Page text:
Elusive active faults in a low strain rate region (Sicily, Italy): Hints from a multidisciplinary land-to-sea approach
- Autori: Nicolo Parrino, Fabrizio Pepe, Pierfrancesco Burrato, Gino Dardanelli, Marta Corradino, Claudia Pipitone, Maurizio Gasparo Morticelli, Attilio Sulli, Cipriano Di Maggio
- Anno di pubblicazione: 2022
- Tipologia: Articolo in rivista
- OA Link: http://hdl.handle.net/10447/565984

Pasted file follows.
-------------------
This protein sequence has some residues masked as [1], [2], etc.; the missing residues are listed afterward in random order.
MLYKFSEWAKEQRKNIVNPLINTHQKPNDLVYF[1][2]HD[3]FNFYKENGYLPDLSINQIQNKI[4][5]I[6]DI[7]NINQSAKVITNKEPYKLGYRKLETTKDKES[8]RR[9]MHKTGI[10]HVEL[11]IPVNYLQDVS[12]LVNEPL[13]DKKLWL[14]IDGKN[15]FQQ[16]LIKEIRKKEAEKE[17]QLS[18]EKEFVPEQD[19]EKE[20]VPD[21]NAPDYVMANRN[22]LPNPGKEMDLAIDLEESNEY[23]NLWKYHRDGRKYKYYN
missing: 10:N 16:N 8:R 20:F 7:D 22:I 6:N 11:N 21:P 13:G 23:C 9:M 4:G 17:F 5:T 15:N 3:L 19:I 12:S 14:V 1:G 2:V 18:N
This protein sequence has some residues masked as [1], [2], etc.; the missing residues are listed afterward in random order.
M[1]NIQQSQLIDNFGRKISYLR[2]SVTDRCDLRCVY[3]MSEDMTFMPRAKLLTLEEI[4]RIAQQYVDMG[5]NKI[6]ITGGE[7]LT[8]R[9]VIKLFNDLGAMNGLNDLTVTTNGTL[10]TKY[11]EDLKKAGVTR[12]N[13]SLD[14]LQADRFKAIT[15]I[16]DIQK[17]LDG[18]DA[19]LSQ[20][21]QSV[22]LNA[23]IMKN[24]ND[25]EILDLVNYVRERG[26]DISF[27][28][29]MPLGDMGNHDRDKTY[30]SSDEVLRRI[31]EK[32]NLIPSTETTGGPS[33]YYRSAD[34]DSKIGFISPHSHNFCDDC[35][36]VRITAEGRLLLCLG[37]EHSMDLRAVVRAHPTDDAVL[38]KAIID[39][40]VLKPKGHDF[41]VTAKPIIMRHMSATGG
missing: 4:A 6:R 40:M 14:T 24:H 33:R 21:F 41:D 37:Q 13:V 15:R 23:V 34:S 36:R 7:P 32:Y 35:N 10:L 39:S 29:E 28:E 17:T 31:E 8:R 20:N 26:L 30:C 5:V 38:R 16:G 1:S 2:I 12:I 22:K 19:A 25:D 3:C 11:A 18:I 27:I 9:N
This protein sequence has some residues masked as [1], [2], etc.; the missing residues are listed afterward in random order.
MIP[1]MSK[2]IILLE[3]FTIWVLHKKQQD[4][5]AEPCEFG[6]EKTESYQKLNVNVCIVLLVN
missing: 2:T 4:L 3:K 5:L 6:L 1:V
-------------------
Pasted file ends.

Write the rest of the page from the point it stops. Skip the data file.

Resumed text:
Low Strain Rate regions (LSRrs), i.e., areas undergoing tectonic deformation at rates of 1 mm/yr or less, often host important cities and highly vulnerable anthropogenic assets, and due to their subdued topography and relatively infrequent seismicity, are often considered low seismic hazard areas. Despite this, infrequent but high-magnitude earthquakes in such regions suggest that identifying active structures in the LSRr is one of the primary challenges for both the scientific community and modern societies. In such regions, one of the main issues in identifying active faults is the lack of valuable outcrop data due to erosional/sedimentation rates overwhelming the fault deformation, causing the hidden morphological signature of the tectonic structures. This work proposes a multidisciplinary approach designed to detect active geological structures and their related deformation in such areas. Our approach consists of quantitative morphotectonic, offshore and onshore tectonostratigraphic and GNSS joint analyses. To test this approach, we selected as a natural laboratory the partially offshore northern Sicilian LSRr (southern Italy) in the coastal sector located between the two major cities of Palermo and Termini Imerese. This area includes the compressional structures of the northern sector of the Apennine-Maghrebian fold and thrust belt, presently accommodating the slow Africa-Europe plate convergence. The main results we achieved are 1) new evidence of active tectonic deformation in this region; 2) the 3D modelling of two NNW-trending active faults; 3) the slip rate of a segment of the westernmost of the two detected faults; 4) a newly recorded relative GNSS velocity field; 5) a new morphotectonic map and morphotectonic evolution model of the study area. Our multidisciplinary approach allowed us to shed new light on the active tectonic framework of a slowly deforming area that crosses the physical limit of the coastline.